Murray Lower Darling Rivers Indigenous Nations

Cultural Flows

“Cultural Flows” are water entitlements that are legally and beneficially owned by the Nations of a sufficient and adequate quantity and quality to improve the spiritual, cultural, natural, environmental, social and economic conditions of those Nations. These are our inherent rights.”

-MLDRIN Echuca Declaration, 2007

In 2007, MLDRIN created the Echuca Declaration, a ground-breaking statement that outlined First Nations’ rights and aspirations in water management. A key part of the Echuca Declaration was a definition of Cultural Flows. Just as ‘environmental flows’ are needed to sustain the ecological values of rivers, ‘cultural flows’ are needed to support the cultural traditions and community development needs of First Nations.

Aboriginal people have always cared for waterways and used water to sustain our culture and livelihoods. MLDRIN defined Cultural Flows as a way of translating Indigenous people’s water rights, needs and aspirations into the language of modern water management. First Nations have the right to own and manage water on our Country to support self-determination.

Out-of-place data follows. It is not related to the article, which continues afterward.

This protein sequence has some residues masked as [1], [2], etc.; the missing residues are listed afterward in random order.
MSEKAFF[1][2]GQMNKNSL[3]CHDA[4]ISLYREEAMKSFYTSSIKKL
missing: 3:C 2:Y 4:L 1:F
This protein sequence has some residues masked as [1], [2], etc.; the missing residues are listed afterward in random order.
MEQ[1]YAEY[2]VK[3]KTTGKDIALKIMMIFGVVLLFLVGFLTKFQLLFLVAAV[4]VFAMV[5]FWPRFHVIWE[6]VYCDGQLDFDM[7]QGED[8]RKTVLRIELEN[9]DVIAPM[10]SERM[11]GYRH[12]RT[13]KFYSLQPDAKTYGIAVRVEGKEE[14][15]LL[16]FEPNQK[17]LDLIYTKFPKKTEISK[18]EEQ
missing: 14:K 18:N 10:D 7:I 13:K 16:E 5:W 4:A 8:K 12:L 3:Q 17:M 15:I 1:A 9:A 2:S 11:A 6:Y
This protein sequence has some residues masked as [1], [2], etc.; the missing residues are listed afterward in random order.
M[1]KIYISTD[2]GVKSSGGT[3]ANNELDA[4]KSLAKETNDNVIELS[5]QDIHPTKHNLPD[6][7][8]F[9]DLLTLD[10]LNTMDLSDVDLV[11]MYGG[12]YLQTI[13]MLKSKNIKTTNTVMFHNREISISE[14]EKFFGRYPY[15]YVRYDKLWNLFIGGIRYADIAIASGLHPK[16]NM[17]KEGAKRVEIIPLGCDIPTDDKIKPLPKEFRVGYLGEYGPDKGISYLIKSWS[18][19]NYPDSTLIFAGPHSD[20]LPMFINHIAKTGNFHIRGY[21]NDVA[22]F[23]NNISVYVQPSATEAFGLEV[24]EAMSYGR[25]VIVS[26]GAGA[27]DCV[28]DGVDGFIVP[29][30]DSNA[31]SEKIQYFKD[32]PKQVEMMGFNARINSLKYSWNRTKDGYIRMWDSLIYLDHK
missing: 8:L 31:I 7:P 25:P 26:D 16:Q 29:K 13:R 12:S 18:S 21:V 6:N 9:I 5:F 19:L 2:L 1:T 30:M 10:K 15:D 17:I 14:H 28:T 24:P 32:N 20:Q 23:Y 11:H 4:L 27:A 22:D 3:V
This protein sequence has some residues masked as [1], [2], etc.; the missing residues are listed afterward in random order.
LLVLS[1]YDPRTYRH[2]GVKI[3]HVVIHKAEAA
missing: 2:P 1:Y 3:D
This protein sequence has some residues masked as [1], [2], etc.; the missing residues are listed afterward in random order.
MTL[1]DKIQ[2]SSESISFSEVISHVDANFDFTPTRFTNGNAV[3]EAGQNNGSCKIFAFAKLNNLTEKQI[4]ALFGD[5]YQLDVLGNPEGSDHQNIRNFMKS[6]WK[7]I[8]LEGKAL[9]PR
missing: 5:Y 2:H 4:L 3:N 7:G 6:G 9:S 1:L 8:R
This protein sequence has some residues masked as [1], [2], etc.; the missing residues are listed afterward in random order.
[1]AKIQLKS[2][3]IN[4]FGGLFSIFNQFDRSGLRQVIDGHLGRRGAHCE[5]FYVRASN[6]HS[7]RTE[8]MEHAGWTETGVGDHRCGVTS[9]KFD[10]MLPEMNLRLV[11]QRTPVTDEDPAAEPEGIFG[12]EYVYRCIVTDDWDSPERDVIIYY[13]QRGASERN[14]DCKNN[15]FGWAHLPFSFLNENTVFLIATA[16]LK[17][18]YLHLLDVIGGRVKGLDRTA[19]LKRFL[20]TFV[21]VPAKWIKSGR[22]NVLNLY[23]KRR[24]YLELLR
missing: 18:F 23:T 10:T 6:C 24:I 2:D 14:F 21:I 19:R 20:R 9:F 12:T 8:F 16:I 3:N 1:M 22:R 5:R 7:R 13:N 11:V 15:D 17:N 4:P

Today, MLDRIN is working to make sure Cultural Flows are recognised by Australian governments. We have achieved some success: the Murray Darling Basin Plan requires Basin governments to take account of First Nations’ views about cultural flows. State and Commonwealth governments are beginning to take steps to support First Nations to acquire water that we can own and manage.

MLDRIN was a key partner in the delivery of the National Cultural Flows Research Project. This project designed a pathway towards securing a future where Indigenous water allocations are embedded within Australia’s water planning and management regimes. In June 2018, the findings of this key research project were released. You can learn more about the Project by visiting the National Cultural Flows Research Project.

MLDRIN works with Member Nations to apply the Cultural Flows methodology. This is a platform to document water needs and advance First Nations water aspirations. 

For more information on the MLDRIN Cultural Flows program, contact the MLDRIN Cultural Flows Project Officer via